For years now, construction defects reform has been a top priority for city officials, for affordable housing advocates, for builders and developers, and for years, it hasn’t happened.
The way to make progress on construction defects reform is through narrowly focused bills that tackle specific issues, state Sen. Angela Williams said Friday as she prepared to introduce one more such narrow bill to the suite of construction defects bills before the legislature this session.
Williams’ bill, SB 157, Construction Defect Actions Notice Vote Approval, would add informed consent and voting requirements before a homeowners’ association could proceed with a lawsuit over construction defects. Theoretically, it would reduce the number of lawsuits by putting up additional barriers while still preserving the right to sue.
“I think it’s fair, and I think it’s balanced,” Williams said. “And with the legislature looking at construction defects, I think we need to look at the rights of homeowners.”
The Denver Democrat described the issue as a “thicket” that won’t be solved with “one big jumbo bill” that tries to tackle every issue.
Williams also tried to take the stakes down a notch. Construction defects reform has been pitched as critical to bringing more for-purchase affordable housing onto the market. Instead, she recast the issue as “attainable housing,” not “affordable.”
“We are not trying to solve affordable housing with construction defects reform,” Williams said. But getting more condos would improve the range of options for buyers at the lower end of the market.
Colorado’s construction defects law has been widely blamed for the lack of new condo construction. It’s too easy to sue over problems with construction, and that’s made insurance prohibitively expensive, the argument goes.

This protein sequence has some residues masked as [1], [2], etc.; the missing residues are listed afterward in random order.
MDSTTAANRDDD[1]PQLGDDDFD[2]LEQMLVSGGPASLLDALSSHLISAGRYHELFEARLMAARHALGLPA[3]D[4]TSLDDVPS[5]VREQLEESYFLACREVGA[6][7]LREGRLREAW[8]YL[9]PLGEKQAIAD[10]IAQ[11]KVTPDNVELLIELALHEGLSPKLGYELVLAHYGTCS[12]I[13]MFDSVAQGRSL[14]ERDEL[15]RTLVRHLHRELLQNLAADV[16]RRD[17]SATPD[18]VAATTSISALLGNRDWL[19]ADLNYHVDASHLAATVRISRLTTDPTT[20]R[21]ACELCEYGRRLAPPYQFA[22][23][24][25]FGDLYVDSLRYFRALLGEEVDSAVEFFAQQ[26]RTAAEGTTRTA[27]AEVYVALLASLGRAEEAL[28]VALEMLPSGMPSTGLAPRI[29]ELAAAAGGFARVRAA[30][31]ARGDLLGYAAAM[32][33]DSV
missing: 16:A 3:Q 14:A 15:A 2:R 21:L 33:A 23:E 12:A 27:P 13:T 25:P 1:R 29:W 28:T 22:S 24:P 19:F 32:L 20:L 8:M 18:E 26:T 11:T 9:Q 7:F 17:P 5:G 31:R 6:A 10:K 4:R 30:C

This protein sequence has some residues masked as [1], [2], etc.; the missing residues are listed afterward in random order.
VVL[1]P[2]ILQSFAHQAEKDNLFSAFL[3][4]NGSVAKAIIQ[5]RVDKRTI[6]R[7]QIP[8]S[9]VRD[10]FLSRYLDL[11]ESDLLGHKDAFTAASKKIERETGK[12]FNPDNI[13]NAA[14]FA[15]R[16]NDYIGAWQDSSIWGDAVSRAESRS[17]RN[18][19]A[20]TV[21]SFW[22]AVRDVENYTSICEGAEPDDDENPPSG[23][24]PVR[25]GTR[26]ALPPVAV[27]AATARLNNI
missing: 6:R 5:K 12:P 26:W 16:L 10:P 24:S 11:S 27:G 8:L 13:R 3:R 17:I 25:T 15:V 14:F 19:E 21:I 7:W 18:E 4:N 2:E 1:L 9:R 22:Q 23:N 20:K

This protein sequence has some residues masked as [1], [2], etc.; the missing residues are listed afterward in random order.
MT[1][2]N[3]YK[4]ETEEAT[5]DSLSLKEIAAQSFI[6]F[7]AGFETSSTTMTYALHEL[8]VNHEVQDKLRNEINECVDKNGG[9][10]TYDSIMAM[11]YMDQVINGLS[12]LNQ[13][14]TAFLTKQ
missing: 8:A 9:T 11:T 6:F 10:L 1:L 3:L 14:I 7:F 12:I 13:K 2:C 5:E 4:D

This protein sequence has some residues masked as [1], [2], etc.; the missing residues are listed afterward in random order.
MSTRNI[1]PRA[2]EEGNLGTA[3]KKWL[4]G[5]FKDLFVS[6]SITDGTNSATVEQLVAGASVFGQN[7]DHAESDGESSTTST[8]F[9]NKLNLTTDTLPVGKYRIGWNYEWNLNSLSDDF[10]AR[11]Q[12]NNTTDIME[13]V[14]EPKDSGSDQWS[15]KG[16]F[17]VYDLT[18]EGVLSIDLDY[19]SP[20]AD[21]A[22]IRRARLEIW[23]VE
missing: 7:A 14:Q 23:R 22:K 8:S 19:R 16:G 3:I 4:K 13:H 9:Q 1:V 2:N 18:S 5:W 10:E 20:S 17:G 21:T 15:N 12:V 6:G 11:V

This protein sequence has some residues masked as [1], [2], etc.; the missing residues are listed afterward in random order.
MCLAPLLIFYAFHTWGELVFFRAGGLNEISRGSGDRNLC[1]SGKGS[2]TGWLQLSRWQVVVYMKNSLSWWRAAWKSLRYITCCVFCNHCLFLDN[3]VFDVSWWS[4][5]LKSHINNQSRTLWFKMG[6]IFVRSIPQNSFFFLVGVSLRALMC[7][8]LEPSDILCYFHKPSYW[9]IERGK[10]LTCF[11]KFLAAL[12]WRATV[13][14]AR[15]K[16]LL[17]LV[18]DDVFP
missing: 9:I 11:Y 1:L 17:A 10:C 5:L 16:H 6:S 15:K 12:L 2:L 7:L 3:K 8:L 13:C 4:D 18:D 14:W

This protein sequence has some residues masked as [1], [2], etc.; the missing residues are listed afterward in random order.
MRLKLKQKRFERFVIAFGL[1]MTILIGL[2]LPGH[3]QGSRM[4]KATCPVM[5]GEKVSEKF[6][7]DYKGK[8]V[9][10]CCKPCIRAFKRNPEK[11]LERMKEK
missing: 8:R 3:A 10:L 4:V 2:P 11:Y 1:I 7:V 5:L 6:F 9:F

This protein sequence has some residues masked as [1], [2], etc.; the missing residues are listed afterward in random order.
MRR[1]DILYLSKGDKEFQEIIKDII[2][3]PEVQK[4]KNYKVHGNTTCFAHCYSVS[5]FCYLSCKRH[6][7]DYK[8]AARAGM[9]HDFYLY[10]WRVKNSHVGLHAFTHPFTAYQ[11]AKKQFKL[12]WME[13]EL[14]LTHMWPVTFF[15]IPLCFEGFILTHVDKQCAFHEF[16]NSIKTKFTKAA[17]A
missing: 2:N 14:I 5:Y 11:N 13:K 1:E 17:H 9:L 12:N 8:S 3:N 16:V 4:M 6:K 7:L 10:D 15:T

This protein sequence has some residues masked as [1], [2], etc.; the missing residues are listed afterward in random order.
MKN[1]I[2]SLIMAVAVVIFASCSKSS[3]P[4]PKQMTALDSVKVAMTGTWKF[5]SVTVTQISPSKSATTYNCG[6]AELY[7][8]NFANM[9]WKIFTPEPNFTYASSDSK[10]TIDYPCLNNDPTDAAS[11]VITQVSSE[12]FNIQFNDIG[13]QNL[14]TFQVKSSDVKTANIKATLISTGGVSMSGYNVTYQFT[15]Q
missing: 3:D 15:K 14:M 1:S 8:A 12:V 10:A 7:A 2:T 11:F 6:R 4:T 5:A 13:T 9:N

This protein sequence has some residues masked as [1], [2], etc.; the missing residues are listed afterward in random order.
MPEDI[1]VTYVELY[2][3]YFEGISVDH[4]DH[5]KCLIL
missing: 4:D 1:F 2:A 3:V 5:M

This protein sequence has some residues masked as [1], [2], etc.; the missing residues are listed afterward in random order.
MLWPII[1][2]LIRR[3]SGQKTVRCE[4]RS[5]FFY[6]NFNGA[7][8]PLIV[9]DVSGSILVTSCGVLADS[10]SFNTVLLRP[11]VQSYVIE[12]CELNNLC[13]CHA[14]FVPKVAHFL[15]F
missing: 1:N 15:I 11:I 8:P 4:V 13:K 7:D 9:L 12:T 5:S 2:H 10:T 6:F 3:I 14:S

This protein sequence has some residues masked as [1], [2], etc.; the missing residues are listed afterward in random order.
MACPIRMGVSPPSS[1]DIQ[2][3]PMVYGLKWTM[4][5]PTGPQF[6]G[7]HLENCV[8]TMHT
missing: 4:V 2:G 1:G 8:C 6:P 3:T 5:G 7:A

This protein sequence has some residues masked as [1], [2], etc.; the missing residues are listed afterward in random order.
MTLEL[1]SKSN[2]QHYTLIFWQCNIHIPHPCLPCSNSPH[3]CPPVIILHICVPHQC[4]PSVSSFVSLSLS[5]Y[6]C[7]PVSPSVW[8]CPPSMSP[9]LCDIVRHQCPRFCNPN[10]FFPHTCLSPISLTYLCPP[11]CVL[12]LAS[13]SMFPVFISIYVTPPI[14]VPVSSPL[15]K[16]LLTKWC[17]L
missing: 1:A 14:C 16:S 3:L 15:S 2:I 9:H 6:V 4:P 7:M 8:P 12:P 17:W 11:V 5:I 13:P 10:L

Some housing economists have challenged this view. They say condo construction dried up because there wasn’t demand during the recession. And millennials who would otherwise be looking to buy condos were instead delaying marriage and even moving back home.
So William is focusing on narrow legislative changes like an informed consent bill and a bill with bipartisan support that would create a process for assigning liability among various subcontractors. That leaves untouched the question of binding arbitration. That’s been the big hang-up over several legislative sessions, and Kelly Brough of the Denver Metro Chamber said her coalition still considers informed consent and alternative dispute resolution — binding arbitration — as the twin pillars of meaningful reform.
“We are going to want to see both of those steps taken,” she said. “They’re fair, and they make sense.”
“Whether those are passed in one bill or two bills, I try not to be too picky about,” she added. “Here’s what I trust: When a coalition as diverse as the one we’ve put together says we know these will work and be fair, I know that will work.”
Brough said she believes SB 156, which includes alternative dispute resolution requirements, could pass if it could get a floor vote.
“Our hope is that we have leadership this year that will say let the legislators have a chance for a full vote and let the bills be heard,” she said.